In some situations, like if you are standing on a level-1 on C3 and there are 8 level-1’s around you. The opponent moves up and puts a level-1 behind them. Then, you can push them because even though they don’t go down to the ground level, they will have to move off anyways to get back to the other level ones. It means you limit their choice to move or else they need to be pushed off the level-1 by you!

You should be able to get to a level 2 pretty easily and if the opponent ends up getting to a level 2 too, all you have to do is push them off! Then they are off and once again you are in a good position but this time, you are 1 level higher than before.

Tip: As Minotaur you can move down from a level 2 on purpose to set yourself up to push the opponent off!

Late Game

For me, Minotaur is pretty strong in the late game, as long as you are at least 50:50 with your opponent. You know, like Apollo, if Minotaur is in a disadvantageous position, this monster can never come back.

Assume an at least 50:50 situation, with most of the board being level-2’s and some unbuilt ground. Minotaur push can easily secure a win. For example:


Here, Minotaur at E3 can move to E2 and build a tower at E3. This forces the opponent to move to D3 to dome you. However, this will bring your opponent neighboring you and you can push them off the level-2 in the next turn! Then you will be in a super advantageous position, not so far away from winning this game.

We can see that in the late game, being aggressive might help Minotaur to secure a winning-push. As an opponent of Minotaur, I prefer to have the board more evenly distributed with level-2’s, so that Minotaur cannot utilize his power well. For example, if D2 is also a level-2 in the above example. Minotaur will need a longer setup to secure a winning-push.

Moreover, remember that pushing an opponent to a level-3 will not let them win. Sometimes, this push may win the game since it in fact puts your opponent in a disadvantageous position. As your opponent is already on level-3, when he moves down, he is REQUIRED to dome the level-3 he was standing on. This limitation of his movement may easily help you to secure a two-way tower instead. For example:


As the first mover, Minotaur moves to E2 and builds at E3. This forces the opponent to move down and dome your winning position. However, this move-down will open up another tower for you to win. Thus, the opponent clearly loses this game because he is standing on a level-3. We can see the power of pushing opponents to a level-3 here.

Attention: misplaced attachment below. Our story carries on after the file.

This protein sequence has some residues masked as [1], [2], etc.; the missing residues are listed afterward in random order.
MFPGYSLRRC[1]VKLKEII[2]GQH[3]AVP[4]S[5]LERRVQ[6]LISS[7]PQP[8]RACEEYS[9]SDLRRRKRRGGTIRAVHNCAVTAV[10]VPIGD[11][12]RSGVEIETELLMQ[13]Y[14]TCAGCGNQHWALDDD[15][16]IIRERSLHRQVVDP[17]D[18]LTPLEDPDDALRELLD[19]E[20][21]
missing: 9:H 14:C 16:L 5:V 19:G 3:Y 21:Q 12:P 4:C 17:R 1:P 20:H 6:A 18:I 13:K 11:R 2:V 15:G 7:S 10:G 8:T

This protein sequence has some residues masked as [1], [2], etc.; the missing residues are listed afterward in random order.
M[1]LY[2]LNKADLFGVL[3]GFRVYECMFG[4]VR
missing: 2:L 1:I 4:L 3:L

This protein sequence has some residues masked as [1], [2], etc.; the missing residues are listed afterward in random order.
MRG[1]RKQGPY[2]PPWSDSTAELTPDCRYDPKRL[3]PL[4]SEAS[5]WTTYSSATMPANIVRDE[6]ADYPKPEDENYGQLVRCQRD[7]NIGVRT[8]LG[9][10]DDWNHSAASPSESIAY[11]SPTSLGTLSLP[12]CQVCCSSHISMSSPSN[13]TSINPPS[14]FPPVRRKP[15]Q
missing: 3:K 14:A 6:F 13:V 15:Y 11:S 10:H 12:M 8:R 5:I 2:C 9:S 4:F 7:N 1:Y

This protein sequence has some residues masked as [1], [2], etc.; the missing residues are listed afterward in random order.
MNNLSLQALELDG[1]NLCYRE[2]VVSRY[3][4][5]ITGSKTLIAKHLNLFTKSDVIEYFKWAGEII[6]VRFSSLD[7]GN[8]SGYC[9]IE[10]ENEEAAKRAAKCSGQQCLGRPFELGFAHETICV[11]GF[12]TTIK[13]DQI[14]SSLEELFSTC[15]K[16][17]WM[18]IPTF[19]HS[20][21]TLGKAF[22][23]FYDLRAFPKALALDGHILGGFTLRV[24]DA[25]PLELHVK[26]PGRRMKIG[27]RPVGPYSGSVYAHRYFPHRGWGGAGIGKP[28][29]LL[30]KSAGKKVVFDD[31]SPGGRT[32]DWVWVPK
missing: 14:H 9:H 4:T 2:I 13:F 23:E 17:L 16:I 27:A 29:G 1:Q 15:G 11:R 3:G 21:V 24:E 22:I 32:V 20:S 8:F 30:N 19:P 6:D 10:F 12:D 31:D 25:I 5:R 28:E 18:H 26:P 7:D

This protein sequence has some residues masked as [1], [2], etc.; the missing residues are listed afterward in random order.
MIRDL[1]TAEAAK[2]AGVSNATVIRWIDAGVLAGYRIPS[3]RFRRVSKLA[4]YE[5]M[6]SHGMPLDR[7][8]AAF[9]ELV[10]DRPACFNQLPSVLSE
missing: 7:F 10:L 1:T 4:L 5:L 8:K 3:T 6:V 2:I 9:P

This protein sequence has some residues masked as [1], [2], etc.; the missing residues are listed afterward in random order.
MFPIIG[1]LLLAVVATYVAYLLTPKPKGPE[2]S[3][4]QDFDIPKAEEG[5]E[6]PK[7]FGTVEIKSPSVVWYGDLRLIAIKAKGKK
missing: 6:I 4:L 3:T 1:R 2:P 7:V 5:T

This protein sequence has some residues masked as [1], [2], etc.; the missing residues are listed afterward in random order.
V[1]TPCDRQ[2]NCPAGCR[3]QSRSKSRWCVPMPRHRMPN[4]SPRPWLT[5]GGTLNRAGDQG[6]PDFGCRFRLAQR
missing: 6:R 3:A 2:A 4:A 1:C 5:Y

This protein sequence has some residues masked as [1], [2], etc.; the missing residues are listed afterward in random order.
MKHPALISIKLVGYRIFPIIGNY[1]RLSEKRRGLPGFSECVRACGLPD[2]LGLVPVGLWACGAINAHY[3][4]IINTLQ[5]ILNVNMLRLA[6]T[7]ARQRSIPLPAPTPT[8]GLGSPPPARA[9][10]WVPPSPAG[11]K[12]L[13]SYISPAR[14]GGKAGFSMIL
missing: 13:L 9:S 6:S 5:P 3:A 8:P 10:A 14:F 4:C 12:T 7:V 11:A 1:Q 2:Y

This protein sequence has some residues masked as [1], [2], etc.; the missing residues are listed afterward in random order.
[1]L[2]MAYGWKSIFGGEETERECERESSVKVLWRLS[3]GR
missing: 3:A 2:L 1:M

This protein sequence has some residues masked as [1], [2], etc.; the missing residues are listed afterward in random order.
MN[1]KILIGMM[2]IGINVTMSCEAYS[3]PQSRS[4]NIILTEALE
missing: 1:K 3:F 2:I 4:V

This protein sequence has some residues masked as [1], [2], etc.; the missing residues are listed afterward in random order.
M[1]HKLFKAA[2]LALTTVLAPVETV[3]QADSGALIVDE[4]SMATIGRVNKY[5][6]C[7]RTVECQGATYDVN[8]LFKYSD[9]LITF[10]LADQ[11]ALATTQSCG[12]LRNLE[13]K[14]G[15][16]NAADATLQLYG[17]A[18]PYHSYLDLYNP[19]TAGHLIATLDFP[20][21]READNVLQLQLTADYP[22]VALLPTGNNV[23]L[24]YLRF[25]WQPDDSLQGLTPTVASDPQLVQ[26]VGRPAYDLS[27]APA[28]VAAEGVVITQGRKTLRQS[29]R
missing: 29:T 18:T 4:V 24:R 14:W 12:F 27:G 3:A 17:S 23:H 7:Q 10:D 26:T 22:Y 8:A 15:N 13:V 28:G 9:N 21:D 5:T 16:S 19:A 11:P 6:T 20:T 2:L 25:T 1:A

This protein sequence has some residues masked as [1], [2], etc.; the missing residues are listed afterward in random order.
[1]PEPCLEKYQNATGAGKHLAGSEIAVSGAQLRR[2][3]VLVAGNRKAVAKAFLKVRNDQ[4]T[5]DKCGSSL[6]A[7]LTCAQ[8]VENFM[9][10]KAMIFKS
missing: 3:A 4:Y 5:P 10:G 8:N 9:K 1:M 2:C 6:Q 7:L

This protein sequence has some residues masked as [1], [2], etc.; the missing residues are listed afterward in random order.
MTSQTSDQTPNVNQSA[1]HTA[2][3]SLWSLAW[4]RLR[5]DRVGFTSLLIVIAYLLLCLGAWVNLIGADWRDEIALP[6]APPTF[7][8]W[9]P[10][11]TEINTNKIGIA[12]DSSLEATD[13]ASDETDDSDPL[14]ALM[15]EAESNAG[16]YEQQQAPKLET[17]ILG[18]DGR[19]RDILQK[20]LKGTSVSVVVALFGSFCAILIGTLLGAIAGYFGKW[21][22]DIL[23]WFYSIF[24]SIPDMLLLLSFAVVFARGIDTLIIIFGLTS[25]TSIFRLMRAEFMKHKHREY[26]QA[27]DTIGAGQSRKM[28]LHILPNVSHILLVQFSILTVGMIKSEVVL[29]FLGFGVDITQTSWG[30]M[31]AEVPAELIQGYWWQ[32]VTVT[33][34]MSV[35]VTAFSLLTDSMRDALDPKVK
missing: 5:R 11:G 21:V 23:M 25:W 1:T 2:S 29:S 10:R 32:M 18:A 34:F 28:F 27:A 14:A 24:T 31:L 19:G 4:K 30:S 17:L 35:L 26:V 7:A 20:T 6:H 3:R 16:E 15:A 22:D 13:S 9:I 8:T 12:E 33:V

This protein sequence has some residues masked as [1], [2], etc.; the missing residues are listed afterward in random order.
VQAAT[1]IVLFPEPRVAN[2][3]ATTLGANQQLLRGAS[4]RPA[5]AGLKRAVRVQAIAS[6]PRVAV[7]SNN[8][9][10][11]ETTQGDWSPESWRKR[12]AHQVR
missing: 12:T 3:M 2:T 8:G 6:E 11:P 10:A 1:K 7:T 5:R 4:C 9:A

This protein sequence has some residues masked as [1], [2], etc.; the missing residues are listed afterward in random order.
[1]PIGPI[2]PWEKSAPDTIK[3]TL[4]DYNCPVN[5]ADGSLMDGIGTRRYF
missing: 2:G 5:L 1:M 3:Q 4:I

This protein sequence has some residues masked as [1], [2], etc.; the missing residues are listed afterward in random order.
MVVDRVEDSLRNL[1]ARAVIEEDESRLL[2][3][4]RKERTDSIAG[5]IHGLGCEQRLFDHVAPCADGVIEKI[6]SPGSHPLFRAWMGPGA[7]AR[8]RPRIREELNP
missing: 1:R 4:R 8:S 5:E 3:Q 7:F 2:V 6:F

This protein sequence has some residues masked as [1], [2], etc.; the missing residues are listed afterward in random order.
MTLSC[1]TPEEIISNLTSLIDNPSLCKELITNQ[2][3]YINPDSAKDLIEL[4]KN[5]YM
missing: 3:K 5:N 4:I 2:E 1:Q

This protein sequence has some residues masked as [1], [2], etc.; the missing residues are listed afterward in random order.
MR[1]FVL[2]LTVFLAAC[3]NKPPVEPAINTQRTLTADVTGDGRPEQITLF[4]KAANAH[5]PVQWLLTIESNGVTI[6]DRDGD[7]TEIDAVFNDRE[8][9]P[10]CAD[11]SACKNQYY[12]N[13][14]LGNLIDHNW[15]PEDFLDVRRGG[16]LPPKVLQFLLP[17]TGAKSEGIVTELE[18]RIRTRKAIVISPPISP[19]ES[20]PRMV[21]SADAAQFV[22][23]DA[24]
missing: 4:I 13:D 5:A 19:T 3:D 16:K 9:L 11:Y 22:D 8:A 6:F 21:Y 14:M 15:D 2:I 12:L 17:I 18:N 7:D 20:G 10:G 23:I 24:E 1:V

Specific Matchup


Minotaur level-1 threatening strategy cannot apply on Athena, since when Athena moves up to a level-1 next to Minotaur, Minotaur is disallowed to move up together. Moreover, an Athena with no-interaction strategy may impose a big threat on Minotaur.


Urania swift movement along the edge may easily escape from the catch of the bull-headed monster. This could be an unfair matchup since Minotaur may not even be able to use his power once and lose already.


Minotaur pushing the opponent means he is next to the opponent the next turn, and Scylla can use his power surely. The same apply on Scylla, where using Scylla power means neighboring Minotaur, but this is not 100% for Minotaur to apply power on Scylla since Scylla may have simply moved to an edge! Thus, I do think Scylla is a big counter for Minotaur.

Jumpers (e.g. Artemis, Triton, Pegasus, Iris):

They can simply apply level-2 blocking in the early game and swiftly move up to the area of level-2’s within one turn. With the bad building power of Minotaur, this monster can never catch up with these jumpers.


Clio’s dome is more interesting than other domers. She can move up to her token but not Minotaur. Thus, Clio may easily escape from Minotaur’s catch and secure a winning position. Again, the bad building power of Minotaur may not be able to force Clio to follow its pace, but Minotaur needs to follow Clio’s path toughly.


Like Apollo, Minotaur is super strong in all stages of the game, AS LONG AS your opponent is not a big check for you. However, there are quite a lot of big checks for Minotaur, so be smart when you choose Minotaur in tournament mode. Do not put him under trouble such that vs-ing Urania.

Tier ranking: B.

Minotaur could have a very hard time against jumper gods. However, as long as the opponent is not using some good counter on Minotaur, Minotaur is super easy to use and most importantly, super strong in all early game, mid-game and late game.